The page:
Delicata squash is a joy, plus. Do notice the recent post where I made use of nearly everything except the seeds and that stringy stuff that holds the seeds in place.
There are three things you can do with the seeds.
- Save them for the chickens (along with the stringy stuff). No further treatment necessary. PS, do NOT salt any squash seeds intended for poultry!
- Soak briefly and remove them from the stringy stuff, dry them for a few days, coat with a bare minimum of olive oil, salt, and roast. Eat like you would pumpkin seeds (it’s the same thing, effectively).
- Save seeds for next year’s crop, so you don’t have to buy your own squash (of the cultivar you saved) ever again!
Saving Seeds: Winter Squash
Remove seeds from a fully-ripe winter squash of whatever variety. If you are saving seeds from a number of varieties, keep them all separate. Label them. Trust me, you won’t remember which is which, unlabeled!
Place them in a bowl of water to cover, overnight. Don’t worry about the stringy stuff yet. Leave them on the counter.
Next day, set up a cookie pan or two, and line them with parchment paper.
Drain the seeds through a sieve.
Remove the seeds from any still-attached stringy stuff, and plop them on the parchment paper, keeping them from piling up on one another – your goal is to keep them more or less not touching their compatriots. You don’t need to save EVERY seed – I saved as many as I did since I may want to participate in springtime seed swaps.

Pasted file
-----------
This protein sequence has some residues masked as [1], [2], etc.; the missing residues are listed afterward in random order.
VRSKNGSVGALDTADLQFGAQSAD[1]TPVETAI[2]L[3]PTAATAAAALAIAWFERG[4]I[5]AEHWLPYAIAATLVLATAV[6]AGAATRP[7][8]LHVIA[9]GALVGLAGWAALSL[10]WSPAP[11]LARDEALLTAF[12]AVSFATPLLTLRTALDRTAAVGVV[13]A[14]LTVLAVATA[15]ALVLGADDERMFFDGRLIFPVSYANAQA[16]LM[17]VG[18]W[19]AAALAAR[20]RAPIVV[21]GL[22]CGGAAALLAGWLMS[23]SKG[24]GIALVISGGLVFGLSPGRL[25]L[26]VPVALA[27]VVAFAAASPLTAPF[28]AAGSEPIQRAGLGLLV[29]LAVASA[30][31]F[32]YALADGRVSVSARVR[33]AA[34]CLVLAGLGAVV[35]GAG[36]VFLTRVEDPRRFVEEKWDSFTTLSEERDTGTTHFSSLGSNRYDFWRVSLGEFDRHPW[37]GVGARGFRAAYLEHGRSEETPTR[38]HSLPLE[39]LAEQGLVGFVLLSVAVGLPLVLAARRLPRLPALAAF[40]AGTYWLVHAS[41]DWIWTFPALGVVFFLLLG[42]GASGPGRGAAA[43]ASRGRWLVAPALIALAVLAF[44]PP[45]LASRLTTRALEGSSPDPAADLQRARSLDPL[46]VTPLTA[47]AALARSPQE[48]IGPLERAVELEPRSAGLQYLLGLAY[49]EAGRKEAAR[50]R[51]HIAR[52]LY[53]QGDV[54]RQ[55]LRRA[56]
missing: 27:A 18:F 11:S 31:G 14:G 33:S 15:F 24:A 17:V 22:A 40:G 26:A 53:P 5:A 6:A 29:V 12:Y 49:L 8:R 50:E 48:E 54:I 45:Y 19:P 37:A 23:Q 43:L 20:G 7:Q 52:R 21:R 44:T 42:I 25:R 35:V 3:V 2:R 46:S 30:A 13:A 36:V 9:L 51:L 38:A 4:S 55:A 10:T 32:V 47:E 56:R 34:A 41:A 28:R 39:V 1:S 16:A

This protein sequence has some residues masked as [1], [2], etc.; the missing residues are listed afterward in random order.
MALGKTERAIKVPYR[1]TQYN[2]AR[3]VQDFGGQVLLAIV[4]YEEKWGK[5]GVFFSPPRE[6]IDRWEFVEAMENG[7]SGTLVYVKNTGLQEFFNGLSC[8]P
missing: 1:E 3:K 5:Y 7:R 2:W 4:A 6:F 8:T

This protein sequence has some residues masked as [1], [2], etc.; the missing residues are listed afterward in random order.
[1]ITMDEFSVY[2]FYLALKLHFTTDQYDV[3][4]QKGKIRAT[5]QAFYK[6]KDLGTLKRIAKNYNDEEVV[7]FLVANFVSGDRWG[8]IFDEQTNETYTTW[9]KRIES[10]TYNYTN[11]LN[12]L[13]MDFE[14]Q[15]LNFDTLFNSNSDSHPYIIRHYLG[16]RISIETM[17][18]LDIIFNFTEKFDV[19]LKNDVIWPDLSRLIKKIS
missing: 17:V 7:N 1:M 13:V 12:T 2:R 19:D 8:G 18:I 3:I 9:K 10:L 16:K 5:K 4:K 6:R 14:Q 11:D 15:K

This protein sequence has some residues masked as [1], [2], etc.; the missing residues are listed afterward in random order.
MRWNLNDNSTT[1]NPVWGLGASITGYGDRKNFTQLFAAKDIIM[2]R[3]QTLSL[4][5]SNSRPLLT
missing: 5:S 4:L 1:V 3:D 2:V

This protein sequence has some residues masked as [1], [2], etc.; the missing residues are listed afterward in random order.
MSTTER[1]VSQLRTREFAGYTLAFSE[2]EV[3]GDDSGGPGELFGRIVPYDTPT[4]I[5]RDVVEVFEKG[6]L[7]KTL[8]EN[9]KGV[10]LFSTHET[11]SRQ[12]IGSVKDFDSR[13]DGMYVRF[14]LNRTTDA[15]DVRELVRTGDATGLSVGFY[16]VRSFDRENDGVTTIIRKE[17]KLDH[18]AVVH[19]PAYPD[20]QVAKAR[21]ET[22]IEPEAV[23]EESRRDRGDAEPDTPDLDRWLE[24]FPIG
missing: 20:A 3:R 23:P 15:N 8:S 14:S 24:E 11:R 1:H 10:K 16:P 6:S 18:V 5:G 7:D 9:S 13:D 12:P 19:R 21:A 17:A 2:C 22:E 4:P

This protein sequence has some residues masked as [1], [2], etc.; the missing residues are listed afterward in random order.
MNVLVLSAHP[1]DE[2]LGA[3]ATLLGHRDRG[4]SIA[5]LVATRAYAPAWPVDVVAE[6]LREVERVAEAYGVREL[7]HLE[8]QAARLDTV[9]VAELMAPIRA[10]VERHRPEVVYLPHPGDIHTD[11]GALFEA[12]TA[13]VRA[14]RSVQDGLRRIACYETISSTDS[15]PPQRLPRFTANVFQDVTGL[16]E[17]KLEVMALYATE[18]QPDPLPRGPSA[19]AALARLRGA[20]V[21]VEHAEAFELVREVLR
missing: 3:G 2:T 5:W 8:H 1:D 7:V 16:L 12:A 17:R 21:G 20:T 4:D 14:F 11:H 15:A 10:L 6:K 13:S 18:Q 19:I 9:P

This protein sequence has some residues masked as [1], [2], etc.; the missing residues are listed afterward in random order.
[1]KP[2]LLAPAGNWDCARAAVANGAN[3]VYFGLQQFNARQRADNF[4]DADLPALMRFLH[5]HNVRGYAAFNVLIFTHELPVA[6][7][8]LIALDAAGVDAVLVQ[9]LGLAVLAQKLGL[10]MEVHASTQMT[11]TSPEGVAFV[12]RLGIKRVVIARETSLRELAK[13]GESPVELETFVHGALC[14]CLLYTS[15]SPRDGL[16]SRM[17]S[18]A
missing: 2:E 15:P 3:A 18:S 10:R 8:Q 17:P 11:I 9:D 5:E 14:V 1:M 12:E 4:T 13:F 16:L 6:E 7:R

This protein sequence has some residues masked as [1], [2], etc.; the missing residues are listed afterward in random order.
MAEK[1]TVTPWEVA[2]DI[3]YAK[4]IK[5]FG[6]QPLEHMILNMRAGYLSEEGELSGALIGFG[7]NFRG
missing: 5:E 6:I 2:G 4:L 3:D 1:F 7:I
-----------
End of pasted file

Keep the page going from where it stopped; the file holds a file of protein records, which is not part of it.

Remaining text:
Let them dry out for 2.5-3 weeks, and the more humid your air might be, let them dry longer accordingly.
You can also take extra seeds after a week more or less, and go up to Option 2 above, and roast those as noted at this point…
At any rate, when your seeds are very dry, collect them — it is easy to peel them off parchment paper, and most will drop off on their ownsome anyway — and place in a tightly sealable container. Store in a cool dark place until planting season come spring. Or that seed swap meet!
Notes for planting:
Winter squash falls under the genus Curcubita. There are three main species of winter squash: Curcubita pepo, Curcubita moschata, and Curcubita maxima. As an example, Delicata is a variety of Curcubita pepo, which means it will cross with other varieties of Curcubita pepo — so you probably don’t want to plant another variety in the same species anywhere near the former, as your squash crop will hybridize. (Other Curcubita pepo cultivars include acorn squash and spaghetti squash and your generic field pumpkin, all with their own very unique traits!) Frankly, it would be amusing to see if a hybrid of delicata and spaghetti would produce a squash with edible skin and noodle-y spaghetti-like flesh… but don’t hold your breath!!!
Plant seeds right after the last frost, since there’s a long time before your crop will bear fruit. Of course, exactly pinpointing the very LAST frost is a skill that wouldn’t have worked around here last spring… but there’s some leeway in this.
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